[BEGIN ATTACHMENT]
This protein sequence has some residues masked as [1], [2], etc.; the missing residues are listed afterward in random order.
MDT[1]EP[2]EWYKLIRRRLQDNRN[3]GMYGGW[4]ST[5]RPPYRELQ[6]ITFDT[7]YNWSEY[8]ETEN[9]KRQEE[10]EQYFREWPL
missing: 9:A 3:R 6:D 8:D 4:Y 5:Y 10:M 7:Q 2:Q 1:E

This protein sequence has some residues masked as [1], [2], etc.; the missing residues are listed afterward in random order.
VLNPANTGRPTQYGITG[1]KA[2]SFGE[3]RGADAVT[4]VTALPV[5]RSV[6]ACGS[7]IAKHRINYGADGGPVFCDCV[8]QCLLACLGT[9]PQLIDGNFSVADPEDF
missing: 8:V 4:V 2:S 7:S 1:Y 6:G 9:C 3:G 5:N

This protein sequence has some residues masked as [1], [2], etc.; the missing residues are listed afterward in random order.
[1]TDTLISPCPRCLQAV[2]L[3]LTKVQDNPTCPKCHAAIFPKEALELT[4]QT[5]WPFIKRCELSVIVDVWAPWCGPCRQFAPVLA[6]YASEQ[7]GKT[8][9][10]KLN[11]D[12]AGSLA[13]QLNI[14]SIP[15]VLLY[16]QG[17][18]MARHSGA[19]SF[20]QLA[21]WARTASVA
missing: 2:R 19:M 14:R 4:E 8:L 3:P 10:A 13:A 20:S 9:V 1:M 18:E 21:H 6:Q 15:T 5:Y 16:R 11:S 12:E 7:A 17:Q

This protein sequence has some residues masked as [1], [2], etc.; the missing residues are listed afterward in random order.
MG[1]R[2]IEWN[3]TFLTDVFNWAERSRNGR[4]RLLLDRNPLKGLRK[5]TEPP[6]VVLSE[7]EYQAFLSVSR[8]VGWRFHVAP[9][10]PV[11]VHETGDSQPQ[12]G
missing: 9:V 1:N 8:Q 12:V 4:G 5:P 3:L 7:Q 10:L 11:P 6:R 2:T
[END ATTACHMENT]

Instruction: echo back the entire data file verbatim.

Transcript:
This protein sequence has some residues masked as [1], [2], etc.; the missing residues are listed afterward in random order.
MDT[1]EP[2]EWYKLIRRRLQDNRN[3]GMYGGW[4]ST[5]RPPYRELQ[6]ITFDT[7]YNWSEY[8]ETEN[9]KRQEE[10]EQYFREWPL
missing: 9:A 3:R 6:D 8:D 4:Y 5:Y 10:M 7:Q 2:Q 1:E

This protein sequence has some residues masked as [1], [2], etc.; the missing residues are listed afterward in random order.
VLNPANTGRPTQYGITG[1]KA[2]SFGE[3]RGADAVT[4]VTALPV[5]RSV[6]ACGS[7]IAKHRINYGADGGPVFCDCV[8]QCLLACLGT[9]PQLIDGNFSVADPEDF
missing: 8:V 4:V 2:S 7:S 1:Y 6:G 9:C 3:G 5:N

This protein sequence has some residues masked as [1], [2], etc.; the missing residues are listed afterward in random order.
[1]TDTLISPCPRCLQAV[2]L[3]LTKVQDNPTCPKCHAAIFPKEALELT[4]QT[5]WPFIKRCELSVIVDVWAPWCGPCRQFAPVLA[6]YASEQ[7]GKT[8][9][10]KLN[11]D[12]AGSLA[13]QLNI[14]SIP[15]VLLY[16]QG[17][18]MARHSGA[19]SF[20]QLA[21]WARTASVA
missing: 2:R 19:M 14:R 4:E 8:L 3:P 10:A 13:A 20:S 9:V 1:M 18:E 21:H 6:Q 15:T 5:Y 16:R 11:S 12:E 7:A 17:Q

This protein sequence has some residues masked as [1], [2], etc.; the missing residues are listed afterward in random order.
MG[1]R[2]IEWN[3]TFLTDVFNWAERSRNGR[4]RLLLDRNPLKGLRK[5]TEPP[6]VVLSE[7]EYQAFLSVSR[8]VGWRFHVAP[9][10]PV[11]VHETGDSQPQ[12]G
missing: 9:V 1:N 8:Q 12:V 4:G 5:P 3:L 7:Q 10:L 11:P 6:R 2:T